Keeper Palmes resigns, unwilling to remain on the Union payroll

           

In April, hostilities erupt between the Confederates at Fort Barrancas and the Union troops stationed at Fort Pickens

 

Palmes’ replacement, Oscar Philibert, is ordered to extinguish the lamp; caretaker Samuel Glass is appointed to replace him

 

In December, the base of the tower is struck by solid shot from Fort Pickens and is damaged in at least three places

 

1862   

Confederate forces evacuate Pensacola; Union troops take possession of the lighthouse. Union officials decide not to re-light the first-order lens until the area is entirely secured. Instead, lighthouse engineer Max Bonzano installs a captured fourth-order lens; the tower is relit on December 20

 

1863-1877   

Reconstruction Era; Federal troops occupy the former Confederate states in an attempt to suppress violence and promote the speedy reintegration of these states into the Union

 

1863-1886   

During this short period, eleven different keepers serve at the Pensacola Lighthouse; nine are removed from the position for offenses ranging from intoxication to neglect of duties

 

1865   

On April 9, General Robert E. Lee surrenders to General Ulysses S. Grant at Appomattox, Virginia, officially ending the Civil War

 

President Abraham Lincoln assassinated

 

1886 & 1887   

The Caycas and Barrancas Range Lights are re-established to mark the entry to the harbor

 

1869   

The first-order Fresnel lens is recovered and restored to the tower, and the day mark is altered; the lower third of the tower is painted white to contrast with surrounding trees, while the upper two-thirds are black, to stand out against the sky

 

Construction is completed on the Keepers’ Quarters; this two-story residence is a symmetrical duplex built to house the head keeper, assistant keeper, and their families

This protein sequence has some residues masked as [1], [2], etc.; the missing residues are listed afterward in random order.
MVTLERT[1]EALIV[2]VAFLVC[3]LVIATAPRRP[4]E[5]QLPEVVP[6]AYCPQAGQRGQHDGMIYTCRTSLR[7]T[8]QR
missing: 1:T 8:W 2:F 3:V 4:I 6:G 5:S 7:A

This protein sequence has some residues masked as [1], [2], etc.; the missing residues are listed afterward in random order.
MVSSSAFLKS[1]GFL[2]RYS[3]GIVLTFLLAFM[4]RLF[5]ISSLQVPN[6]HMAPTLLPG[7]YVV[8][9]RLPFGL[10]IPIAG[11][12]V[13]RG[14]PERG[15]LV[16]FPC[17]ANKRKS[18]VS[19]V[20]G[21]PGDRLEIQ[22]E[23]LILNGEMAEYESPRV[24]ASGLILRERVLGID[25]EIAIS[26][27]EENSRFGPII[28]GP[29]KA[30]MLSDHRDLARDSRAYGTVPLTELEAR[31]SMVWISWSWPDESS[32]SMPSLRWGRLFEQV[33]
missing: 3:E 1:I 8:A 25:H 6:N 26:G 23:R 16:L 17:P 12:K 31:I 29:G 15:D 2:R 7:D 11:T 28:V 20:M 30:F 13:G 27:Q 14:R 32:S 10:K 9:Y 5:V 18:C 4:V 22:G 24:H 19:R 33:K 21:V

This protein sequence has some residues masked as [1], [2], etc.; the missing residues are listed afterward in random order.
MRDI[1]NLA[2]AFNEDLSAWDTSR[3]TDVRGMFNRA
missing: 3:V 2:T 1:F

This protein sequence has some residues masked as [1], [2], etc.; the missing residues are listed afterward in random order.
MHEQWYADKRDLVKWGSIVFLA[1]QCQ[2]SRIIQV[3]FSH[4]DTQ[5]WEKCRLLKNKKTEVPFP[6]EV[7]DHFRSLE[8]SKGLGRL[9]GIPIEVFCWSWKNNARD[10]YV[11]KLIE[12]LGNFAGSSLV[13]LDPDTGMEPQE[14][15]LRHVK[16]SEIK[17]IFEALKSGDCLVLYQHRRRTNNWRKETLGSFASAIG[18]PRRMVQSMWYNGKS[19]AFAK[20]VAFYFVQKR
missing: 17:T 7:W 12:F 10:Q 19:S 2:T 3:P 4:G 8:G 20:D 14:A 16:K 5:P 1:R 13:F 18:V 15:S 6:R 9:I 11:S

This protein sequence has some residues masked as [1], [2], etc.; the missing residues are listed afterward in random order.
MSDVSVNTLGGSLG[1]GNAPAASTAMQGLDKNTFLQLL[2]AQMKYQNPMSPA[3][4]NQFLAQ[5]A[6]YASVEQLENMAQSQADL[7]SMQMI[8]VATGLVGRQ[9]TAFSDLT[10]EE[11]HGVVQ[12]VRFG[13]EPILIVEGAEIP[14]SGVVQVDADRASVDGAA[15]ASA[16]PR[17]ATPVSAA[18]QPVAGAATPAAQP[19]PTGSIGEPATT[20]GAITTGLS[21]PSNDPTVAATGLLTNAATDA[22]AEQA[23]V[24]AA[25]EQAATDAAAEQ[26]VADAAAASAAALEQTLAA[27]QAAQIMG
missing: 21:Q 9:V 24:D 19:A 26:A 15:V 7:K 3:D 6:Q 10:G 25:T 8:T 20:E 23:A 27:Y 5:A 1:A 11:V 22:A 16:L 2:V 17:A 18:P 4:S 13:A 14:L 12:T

The Suez Canal opens

 

1875   

Lightning strikes the lighthouse twice, melting metal fixtures in the tower

 

1877   

Samuel Lawrence begins service as head keeper

 

1879   

The tower is repointed and repainted

 

1884   

Mineral oil lamps are installed in the lighthouse (replacing the earlier lamps that burned whale oil, also known as ambergris)

 

1885   

The lantern is damaged when wild ducks fly through the lens room

           

1886   

George “Tucker” Clifford becomes head keeper

 

In August, vibrations from the Great Charleston Earthquake shake the tower, lasting “between three and four minutes” and accompanied by a loud rumbling, “as if people were ascending the steps making as much noise as possible”

 

1892   

Brick oil-house built

 

1894   

Wooden shed built to store empty oil cans

 

1897   

The frame addition to the rear of the dwelling becomes a kitchen, connecting the tower to the Keepers’ Quarters; around the same time, a second storey is added to Keepers’ Quarters porch

 

1896   

U.S. lighthouse keepers become civil service employees

 

1898    Spanish-American War

        

1901   

President William McKinley assassinated

 

First Trans-Atlantic Radio Signal transmitted

 

1902   

New gallery (porch) is built adjoining the kitchen

 

1903   

Clifford’s daughter, Ellen (“Ella”) marries Ernest Miller (Mueller) at the lighthouse

 

Wright Brothers make their first flight at Kitty Hawk

 

1905   

Five months after giving birth to her daughter, Naomi, at the Navy Hospital, Ella Clifford Miller dies from childbirth complications; her parents adopt Naomi and raise her at the lighthouse

 

1908   

Henry Ford introduces the Model-T

 

1910   

Congress abolishes the Light-House Board and replaces it with the Bureau of Lighthouses (better known as the United States Lighthouse Service) within the Department of Commerce

 

1911   

Roald Amundsen reaches the South Pole

           

1912                           

The RMS Titanic sinks in the North Atlantic

 

1913  

The Navy Department establishes the United States’ first aeronautical station at the Pensacola Navy Yard; during World War I, the station will train more than 1,000 pilots

 

1914-1918    World War I (the “Great War”)

 

1915   

RMS Lusitania sunk by a German U-Boat

 

1917   

George Clifford retires as Keeper after thirty-one years of service

           

U.S. enters World War I

 

1917   

The Russian Revolution brings about the end of the Russian Tsarist autocracy and the beginning of the Bolshevik government, later known as the Communist Party of the Soviet Union

 

1919